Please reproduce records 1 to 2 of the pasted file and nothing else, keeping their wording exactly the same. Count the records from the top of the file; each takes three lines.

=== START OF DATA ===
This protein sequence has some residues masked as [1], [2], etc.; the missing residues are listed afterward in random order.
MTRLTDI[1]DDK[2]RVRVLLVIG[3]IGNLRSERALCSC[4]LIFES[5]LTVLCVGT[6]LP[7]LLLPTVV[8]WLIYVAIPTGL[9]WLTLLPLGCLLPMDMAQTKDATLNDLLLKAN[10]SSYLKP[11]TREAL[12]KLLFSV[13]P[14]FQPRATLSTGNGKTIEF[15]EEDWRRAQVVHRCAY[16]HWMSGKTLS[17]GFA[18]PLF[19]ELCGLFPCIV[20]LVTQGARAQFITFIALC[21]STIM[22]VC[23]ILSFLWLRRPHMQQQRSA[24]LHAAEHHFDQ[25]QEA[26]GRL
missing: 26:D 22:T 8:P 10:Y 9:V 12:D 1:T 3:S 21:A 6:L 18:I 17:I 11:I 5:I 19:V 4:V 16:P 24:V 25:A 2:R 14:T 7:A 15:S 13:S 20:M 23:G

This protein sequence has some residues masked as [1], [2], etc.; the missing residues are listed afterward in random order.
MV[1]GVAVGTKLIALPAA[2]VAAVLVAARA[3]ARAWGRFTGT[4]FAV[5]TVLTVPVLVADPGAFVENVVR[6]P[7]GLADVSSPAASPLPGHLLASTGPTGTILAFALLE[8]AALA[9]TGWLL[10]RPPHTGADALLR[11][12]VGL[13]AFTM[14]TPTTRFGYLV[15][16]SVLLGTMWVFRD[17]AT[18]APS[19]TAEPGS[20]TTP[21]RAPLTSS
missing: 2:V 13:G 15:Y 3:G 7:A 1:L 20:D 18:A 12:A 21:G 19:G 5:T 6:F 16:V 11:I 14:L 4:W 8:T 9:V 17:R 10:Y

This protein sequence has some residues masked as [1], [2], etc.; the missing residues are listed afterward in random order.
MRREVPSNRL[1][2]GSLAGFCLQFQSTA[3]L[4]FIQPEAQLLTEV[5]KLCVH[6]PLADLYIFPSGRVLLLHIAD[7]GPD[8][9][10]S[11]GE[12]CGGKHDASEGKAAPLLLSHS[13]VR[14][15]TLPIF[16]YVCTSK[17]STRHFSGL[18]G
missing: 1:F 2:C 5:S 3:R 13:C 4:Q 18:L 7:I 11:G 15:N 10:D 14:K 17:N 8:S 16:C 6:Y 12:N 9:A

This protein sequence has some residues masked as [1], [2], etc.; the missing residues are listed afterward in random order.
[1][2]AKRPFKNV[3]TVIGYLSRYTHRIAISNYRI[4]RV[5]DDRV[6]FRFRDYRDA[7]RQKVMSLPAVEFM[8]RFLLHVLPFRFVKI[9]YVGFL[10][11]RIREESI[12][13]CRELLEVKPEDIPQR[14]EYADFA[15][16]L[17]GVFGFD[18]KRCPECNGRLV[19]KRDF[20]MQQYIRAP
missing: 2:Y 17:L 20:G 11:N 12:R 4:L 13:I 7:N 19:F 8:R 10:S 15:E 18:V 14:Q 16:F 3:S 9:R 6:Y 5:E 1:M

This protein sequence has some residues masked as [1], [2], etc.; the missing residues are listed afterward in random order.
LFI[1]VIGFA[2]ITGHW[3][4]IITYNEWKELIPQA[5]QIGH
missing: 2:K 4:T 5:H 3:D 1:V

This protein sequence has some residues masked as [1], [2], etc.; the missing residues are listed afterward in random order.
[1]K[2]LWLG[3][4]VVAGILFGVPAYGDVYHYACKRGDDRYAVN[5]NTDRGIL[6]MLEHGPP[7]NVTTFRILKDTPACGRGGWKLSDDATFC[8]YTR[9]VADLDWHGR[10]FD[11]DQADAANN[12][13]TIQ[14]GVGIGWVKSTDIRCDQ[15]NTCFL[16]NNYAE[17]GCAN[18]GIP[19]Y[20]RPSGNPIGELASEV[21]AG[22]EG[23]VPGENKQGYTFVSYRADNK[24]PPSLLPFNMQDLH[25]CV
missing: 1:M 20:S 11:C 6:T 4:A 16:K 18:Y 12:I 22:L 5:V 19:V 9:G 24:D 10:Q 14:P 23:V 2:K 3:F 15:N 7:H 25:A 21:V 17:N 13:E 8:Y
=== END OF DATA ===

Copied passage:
This protein sequence has some residues masked as [1], [2], etc.; the missing residues are listed afterward in random order.
MTRLTDI[1]DDK[2]RVRVLLVIG[3]IGNLRSERALCSC[4]LIFES[5]LTVLCVGT[6]LP[7]LLLPTVV[8]WLIYVAIPTGL[9]WLTLLPLGCLLPMDMAQTKDATLNDLLLKAN[10]SSYLKP[11]TREAL[12]KLLFSV[13]P[14]FQPRATLSTGNGKTIEF[15]EEDWRRAQVVHRCAY[16]HWMSGKTLS[17]GFA[18]PLF[19]ELCGLFPCIV[20]LVTQGARAQFITFIALC[21]STIM[22]VC[23]ILSFLWLRRPHMQQQRSA[24]LHAAEHHFDQ[25]QEA[26]GRL
missing: 26:D 22:T 8:P 10:Y 9:V 12:D 1:T 3:S 21:A 6:L 18:I 17:I 11:I 5:I 19:V 4:V 16:P 24:V 25:A 2:R 14:T 7:A 15:S 13:S 20:M 23:G

This protein sequence has some residues masked as [1], [2], etc.; the missing residues are listed afterward in random order.
MV[1]GVAVGTKLIALPAA[2]VAAVLVAARA[3]ARAWGRFTGT[4]FAV[5]TVLTVPVLVADPGAFVENVVR[6]P[7]GLADVSSPAASPLPGHLLASTGPTGTILAFALLE[8]AALA[9]TGWLL[10]RPPHTGADALLR[11][12]VGL[13]AFTM[14]TPTTRFGYLV[15][16]SVLLGTMWVFRD[17]AT[18]APS[19]TAEPGS[20]TTP[21]RAPLTSS
missing: 2:V 13:G 15:Y 3:G 7:A 1:L 20:D 18:A 12:A 21:G 19:G 5:T 6:F 16:V 11:I 14:L 4:W 8:T 9:V 17:R 10:Y